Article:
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COVID-19

LATEST: First beaches reopen as lockdown eases across Spain

Coronavirus lockdown measures will finally be eased for people in Madrid and Barcelona from Monday, while elsewhere in Spain the first beaches are due to reopen.

LATEST: First beaches reopen as lockdown eases across Spain
A police officer patrols Barceloneta beach. Photos: AFP

Residents in the two cities can now meet in groups of up to 10 people in their homes or on the terraces of bars and restaurants.   

The gates of the capital's parks will also be reopened, and major museums will be able to receive a limited number of visitors.    

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The Madrid and Barcelona regions, the most populated in the country, and a large part of Castile-Leon in the northwest are moving into the first phase of Spain's four-phase deconfinement programme, following what has been one of the strictest lockdowns in the world.

These regions have been on a slower deconfinement track as they bore the brunt of the pandemic in Spain, which has killed more than 28,700 people to date, one of the world's highest tolls.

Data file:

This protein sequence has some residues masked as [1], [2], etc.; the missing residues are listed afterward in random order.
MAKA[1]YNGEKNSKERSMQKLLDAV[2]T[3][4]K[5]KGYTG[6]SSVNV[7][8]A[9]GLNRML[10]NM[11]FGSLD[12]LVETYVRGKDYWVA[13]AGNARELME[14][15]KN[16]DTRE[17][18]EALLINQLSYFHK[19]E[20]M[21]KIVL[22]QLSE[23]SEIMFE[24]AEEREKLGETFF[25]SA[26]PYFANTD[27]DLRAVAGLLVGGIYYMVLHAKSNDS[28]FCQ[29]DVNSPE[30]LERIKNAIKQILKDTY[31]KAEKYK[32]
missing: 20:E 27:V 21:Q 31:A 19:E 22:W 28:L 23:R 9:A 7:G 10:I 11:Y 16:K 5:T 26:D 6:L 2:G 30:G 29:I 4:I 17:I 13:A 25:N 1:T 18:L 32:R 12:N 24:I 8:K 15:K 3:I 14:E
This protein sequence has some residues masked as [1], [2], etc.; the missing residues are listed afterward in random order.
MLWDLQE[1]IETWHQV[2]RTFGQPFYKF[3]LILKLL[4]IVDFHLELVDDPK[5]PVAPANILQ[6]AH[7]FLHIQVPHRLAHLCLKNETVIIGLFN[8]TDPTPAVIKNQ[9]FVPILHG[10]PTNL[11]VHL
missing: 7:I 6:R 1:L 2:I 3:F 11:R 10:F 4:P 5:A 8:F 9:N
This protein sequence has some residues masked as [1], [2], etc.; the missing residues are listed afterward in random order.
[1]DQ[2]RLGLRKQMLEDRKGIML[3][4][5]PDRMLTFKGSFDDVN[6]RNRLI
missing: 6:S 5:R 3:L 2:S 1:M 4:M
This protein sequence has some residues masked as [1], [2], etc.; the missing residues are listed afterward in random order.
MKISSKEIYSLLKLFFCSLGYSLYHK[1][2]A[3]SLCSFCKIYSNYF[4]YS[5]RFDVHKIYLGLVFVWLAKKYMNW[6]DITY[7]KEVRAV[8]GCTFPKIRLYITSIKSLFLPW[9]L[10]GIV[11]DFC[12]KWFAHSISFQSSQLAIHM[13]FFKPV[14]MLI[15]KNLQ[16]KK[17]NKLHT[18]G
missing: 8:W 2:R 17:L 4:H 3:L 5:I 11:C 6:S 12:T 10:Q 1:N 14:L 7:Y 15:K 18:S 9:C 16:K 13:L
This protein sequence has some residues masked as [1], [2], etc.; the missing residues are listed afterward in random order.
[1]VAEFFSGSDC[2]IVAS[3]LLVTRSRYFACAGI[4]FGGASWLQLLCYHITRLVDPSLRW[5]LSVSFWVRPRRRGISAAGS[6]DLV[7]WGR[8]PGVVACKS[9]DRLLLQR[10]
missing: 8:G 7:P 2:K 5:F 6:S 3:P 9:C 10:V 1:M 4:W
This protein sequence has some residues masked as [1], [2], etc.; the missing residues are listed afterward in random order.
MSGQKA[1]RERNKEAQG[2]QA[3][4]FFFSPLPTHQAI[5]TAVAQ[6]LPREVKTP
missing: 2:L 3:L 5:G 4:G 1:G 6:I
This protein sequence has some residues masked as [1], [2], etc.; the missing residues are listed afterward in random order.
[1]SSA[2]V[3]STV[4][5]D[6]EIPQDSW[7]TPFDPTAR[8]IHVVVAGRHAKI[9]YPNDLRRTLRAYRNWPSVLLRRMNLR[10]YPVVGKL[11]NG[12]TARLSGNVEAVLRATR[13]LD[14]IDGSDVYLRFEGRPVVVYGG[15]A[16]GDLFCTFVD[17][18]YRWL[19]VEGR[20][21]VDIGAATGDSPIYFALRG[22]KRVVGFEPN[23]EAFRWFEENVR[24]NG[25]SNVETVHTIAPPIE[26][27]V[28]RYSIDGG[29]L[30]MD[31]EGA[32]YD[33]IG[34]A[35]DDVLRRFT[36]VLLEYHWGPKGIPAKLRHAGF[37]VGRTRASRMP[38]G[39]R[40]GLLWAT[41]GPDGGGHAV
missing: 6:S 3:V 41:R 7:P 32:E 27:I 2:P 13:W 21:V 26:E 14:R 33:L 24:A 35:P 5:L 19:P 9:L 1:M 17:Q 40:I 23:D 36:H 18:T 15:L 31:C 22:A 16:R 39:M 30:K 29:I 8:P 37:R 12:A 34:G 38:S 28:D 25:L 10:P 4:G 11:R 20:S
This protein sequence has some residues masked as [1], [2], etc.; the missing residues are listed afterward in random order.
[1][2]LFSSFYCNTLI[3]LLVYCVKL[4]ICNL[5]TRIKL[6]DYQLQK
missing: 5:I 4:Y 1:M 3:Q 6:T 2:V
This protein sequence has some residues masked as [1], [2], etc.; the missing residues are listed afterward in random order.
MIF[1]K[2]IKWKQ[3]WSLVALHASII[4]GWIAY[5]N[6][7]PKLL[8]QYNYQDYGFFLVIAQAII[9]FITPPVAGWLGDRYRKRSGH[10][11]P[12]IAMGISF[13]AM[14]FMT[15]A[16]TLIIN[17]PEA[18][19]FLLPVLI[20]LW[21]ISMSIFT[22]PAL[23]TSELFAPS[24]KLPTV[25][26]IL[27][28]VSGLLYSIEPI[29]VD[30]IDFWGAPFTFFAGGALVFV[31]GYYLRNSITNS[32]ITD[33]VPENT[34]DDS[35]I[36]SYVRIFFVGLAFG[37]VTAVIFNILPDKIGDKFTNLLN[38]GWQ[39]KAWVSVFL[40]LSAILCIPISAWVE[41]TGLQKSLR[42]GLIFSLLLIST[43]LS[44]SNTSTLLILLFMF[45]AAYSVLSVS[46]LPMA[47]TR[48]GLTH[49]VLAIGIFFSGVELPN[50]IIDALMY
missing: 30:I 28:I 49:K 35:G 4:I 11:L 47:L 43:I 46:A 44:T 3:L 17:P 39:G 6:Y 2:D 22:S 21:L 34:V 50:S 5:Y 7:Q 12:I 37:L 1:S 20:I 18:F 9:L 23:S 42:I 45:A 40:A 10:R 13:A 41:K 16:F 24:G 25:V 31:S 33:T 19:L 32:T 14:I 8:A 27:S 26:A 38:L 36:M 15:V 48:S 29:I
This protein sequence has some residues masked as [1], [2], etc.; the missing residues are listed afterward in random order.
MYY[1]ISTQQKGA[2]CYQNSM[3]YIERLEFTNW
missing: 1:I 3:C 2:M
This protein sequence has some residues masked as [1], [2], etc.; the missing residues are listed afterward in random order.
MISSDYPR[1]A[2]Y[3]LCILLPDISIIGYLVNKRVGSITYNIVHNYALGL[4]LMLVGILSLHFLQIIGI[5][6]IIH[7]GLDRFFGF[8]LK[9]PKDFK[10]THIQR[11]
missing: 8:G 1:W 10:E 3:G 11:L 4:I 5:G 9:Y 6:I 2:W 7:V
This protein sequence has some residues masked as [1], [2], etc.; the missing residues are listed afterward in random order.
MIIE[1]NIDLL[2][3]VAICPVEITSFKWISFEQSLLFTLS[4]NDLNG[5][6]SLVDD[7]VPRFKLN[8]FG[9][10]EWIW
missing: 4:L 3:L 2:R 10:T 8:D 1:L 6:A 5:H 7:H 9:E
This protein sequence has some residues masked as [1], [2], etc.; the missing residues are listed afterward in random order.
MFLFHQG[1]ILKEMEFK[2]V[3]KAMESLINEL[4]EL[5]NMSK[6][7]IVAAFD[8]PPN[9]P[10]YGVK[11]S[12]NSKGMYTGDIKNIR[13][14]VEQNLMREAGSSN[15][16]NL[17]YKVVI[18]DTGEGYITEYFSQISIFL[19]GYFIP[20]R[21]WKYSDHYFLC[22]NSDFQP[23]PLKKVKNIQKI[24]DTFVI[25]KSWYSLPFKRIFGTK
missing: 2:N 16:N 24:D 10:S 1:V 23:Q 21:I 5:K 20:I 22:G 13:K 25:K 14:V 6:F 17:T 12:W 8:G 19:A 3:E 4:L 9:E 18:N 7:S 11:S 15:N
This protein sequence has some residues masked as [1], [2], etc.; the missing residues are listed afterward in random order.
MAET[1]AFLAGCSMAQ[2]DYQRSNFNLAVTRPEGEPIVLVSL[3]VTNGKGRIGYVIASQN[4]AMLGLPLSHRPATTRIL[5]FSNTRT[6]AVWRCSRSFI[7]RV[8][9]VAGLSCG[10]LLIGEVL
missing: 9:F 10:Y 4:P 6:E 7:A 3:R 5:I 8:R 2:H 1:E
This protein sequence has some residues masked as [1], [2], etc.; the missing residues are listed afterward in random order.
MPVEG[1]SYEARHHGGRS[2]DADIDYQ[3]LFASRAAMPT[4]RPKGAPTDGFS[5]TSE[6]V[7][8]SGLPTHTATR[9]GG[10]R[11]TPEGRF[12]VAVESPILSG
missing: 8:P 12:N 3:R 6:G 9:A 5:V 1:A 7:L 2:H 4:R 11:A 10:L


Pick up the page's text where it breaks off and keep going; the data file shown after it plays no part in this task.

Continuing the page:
Bars prepare to open their terraces in Madrid's Plaza Mayor. Photo: AFP

Everyone must continue to wear a mask, which is already compulsory in buildings and on public streets when it is not possible to keep a distance of two metres (six feet).

The rest of the country meanwhile — 22 million out of Spain's 47 million inhabitants — is moving on to the second phase, which is expected to last until the end of June.

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Restaurants may then reopen to a limited number of customers, and outings for walks or sports will no longer be limited to certain hours of the day.    

As the summer heat arrives, beaches on the Atlantic Ocean coast and in much of Andalusia, as well as on the Balearic and Canary Islands, are open for swimming, subject to safety measures.

The health ministry recommends limiting the number of visitors to the beaches, creating boundaries and spacing umbrellas four metres apart.    

Only locals will benefit for the time being. Travel between regions is still forbidden and new arrivals to Spain must quarantine for 14 days.   

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But the government plans to reopen the borders to foreign tourists in July.   

The lockdown, in force since mid-March, has been among the most severe in the world.

In the first few weeks, Spaniards could hardly set foot outside and their children were kept indoors.